By Catherine Saillant, Los Angeles Times
Turning up the heat on cities and counties in California, state Controller John Chiang announced Monday that his office will scour the books of 18 redevelopment agencies across the state to make sure dollars are being spent as the law intends.
Chiang will deploy staff to the selected agencies over the next few weeks, spokesman Garin Casaleggio said, with a goal of having a report in hand by early March. “It will be swift,” he said.
The agencies to be reviewed include those in Los Angeles, Fresno, San Jose and the counties of Sacramento and Riverside. They also include smaller cities such as Placentia in Orange County and the border city of Calexico.
Chiang’s move comes as municipal governments are pushing back against Gov. Jerry Brown’s proposal to do away with redevelopment agencies, a move he said will save the state as much as $1.7 billion. In the weeks since the governor made his pitch, cities have hastily earmarked redevelopment funds for future projects, seemingly putting the dollars out of the governor’s reach.
Redevelopment agencies take property tax dollars that normally would fund schools and other programs to pay for development projects in blighted areas. Cities say they are critical to breathing new life into aging business centers. Critics, though, see the funds as a giveway to developers.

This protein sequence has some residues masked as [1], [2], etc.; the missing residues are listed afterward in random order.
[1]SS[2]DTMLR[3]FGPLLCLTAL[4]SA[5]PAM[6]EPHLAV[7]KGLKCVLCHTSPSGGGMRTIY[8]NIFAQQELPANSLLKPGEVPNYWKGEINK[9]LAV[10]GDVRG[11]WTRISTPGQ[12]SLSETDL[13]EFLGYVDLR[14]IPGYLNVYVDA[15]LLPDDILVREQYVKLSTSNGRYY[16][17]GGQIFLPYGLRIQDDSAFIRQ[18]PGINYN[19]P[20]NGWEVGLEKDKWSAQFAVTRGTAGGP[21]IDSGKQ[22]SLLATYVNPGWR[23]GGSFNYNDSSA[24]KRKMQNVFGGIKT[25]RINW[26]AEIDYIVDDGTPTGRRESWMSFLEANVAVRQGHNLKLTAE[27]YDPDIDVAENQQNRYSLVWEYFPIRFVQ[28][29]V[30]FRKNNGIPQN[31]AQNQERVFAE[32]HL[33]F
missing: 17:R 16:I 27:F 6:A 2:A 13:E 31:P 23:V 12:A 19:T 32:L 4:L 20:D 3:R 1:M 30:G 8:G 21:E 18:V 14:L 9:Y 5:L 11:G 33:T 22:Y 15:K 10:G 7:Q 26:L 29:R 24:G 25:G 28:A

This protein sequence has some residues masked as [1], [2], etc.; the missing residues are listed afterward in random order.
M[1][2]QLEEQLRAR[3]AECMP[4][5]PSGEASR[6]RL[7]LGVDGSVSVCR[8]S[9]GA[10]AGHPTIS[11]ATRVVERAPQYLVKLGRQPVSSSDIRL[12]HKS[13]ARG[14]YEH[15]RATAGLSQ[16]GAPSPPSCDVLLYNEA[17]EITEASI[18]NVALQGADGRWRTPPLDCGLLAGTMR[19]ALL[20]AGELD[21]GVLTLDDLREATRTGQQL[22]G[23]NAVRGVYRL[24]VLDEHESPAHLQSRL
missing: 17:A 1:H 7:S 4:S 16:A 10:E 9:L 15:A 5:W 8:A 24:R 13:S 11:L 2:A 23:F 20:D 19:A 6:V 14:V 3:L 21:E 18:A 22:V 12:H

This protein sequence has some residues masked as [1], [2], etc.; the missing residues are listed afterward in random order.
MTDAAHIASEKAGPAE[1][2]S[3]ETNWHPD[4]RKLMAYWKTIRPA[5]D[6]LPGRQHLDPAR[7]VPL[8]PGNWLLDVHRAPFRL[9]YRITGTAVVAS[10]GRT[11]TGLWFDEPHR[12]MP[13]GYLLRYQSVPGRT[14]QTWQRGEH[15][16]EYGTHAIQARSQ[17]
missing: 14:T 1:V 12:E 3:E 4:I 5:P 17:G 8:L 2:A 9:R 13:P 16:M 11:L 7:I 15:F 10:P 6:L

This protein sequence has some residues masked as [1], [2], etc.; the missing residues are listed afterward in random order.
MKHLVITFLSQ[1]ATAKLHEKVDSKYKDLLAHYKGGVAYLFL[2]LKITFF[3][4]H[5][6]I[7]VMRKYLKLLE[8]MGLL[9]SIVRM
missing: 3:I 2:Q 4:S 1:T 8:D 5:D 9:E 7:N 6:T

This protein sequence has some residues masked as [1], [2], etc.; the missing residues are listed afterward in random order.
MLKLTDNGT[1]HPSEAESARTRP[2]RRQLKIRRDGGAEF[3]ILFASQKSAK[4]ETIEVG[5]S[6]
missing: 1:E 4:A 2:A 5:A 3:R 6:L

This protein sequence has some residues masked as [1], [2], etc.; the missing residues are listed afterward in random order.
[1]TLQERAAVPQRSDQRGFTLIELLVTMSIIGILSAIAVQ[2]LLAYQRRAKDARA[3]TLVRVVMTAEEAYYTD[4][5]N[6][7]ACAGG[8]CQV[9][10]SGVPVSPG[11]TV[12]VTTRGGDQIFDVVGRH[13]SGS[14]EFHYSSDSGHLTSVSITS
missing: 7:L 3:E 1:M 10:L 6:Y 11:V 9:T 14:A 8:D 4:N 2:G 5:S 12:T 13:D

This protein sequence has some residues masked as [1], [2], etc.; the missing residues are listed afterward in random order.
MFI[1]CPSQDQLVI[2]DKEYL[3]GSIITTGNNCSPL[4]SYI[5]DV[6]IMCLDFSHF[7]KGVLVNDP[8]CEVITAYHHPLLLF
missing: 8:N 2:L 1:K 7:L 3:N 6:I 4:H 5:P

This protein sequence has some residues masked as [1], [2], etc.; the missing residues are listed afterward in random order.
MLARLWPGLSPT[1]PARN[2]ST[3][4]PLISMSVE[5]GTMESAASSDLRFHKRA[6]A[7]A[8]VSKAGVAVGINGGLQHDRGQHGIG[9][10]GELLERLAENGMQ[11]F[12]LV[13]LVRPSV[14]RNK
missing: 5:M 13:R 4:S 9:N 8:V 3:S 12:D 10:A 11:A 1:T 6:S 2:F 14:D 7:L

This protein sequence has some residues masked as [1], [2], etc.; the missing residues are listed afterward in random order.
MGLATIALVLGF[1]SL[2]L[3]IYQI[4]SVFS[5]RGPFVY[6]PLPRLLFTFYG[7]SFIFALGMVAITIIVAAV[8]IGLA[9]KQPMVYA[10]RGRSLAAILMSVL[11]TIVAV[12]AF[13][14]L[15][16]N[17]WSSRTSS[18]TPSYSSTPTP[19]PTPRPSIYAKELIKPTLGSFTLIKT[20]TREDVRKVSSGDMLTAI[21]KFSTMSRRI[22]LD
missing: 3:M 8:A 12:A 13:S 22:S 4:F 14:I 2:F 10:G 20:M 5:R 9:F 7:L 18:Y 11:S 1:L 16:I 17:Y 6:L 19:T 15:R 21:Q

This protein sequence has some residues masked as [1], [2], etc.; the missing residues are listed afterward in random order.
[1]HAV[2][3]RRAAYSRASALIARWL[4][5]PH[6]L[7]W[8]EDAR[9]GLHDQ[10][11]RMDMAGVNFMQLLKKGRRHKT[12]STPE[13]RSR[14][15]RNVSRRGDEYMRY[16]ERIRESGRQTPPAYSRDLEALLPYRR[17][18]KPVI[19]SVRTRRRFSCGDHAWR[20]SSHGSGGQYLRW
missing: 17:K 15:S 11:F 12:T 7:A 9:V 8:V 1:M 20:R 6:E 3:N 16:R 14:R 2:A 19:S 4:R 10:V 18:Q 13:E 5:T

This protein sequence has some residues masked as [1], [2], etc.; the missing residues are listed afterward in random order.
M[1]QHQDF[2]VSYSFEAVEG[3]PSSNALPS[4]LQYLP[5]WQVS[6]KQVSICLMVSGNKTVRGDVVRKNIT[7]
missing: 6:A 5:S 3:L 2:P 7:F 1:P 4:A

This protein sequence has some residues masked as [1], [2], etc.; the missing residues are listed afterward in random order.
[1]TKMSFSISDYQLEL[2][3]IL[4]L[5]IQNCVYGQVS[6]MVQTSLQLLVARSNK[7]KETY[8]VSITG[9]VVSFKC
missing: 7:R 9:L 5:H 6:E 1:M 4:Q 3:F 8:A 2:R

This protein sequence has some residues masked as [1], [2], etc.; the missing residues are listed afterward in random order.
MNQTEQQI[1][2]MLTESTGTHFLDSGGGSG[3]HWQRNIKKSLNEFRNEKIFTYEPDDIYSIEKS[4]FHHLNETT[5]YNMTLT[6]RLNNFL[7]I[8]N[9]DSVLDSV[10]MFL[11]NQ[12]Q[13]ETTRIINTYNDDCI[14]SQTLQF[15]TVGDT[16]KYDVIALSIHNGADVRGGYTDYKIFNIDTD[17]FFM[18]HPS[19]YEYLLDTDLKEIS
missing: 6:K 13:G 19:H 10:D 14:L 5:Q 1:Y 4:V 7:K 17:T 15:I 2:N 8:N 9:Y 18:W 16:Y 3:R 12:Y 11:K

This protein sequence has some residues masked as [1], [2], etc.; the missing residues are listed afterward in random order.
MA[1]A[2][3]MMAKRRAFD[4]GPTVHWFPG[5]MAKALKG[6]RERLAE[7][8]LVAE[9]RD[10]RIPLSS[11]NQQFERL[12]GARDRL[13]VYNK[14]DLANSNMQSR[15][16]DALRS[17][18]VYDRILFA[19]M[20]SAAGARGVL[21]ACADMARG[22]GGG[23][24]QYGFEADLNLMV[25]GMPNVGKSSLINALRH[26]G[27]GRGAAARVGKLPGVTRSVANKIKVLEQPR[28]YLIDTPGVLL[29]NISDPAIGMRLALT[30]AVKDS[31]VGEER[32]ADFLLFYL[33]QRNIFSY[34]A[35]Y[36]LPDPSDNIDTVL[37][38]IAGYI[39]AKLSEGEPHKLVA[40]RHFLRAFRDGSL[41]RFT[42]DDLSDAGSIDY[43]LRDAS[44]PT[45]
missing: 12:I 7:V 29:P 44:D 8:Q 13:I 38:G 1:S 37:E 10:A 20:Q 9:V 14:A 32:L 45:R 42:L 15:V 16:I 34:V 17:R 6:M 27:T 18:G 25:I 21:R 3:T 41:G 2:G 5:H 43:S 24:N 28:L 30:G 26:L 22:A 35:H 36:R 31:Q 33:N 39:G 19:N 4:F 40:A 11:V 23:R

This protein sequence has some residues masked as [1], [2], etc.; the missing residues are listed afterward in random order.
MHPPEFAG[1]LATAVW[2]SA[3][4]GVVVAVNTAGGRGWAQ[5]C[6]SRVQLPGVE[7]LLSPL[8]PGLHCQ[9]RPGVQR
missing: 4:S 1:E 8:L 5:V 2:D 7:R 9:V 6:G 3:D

Controller’s office spokesman Casaleggio said the reviews are not a veiled threat for cities and counties to back off, but rather a way for the state to gain “emperical evidence” on whether redevelopment agencies are operating in a legal manner.
“The heated debate over whether RDAs are the engines of local economic and job growth or are simply scams providing windfalls to political cronies at the expense of public services has largely been based on anecdotal evidence,” Chiang said. “As lawmakers deliberate the Governor’s proposal to close RDAs and divert those funds to local schools and public safety agencies, I believe it is important to provide factual, empirical information about how these agencies perform and what they bring to the communities they serve.”
The agencies to undergo review were chosen to create a mix of large and small entities, as well as rural and urban, Casaleggio said. Redevelopment agencies have been audited in the past by the controller’s office, usually to make sure that they are “passing through” tax dollars to school districts as state law mandates, he said.
These review will go further, looking not for accounting flaws but whether funds are being spent in a legal manner.
The controller will also ask for information on salaries and benefits paid to staff members and elected officials governing the agencies, something it has never before requested, Casaleggio said.
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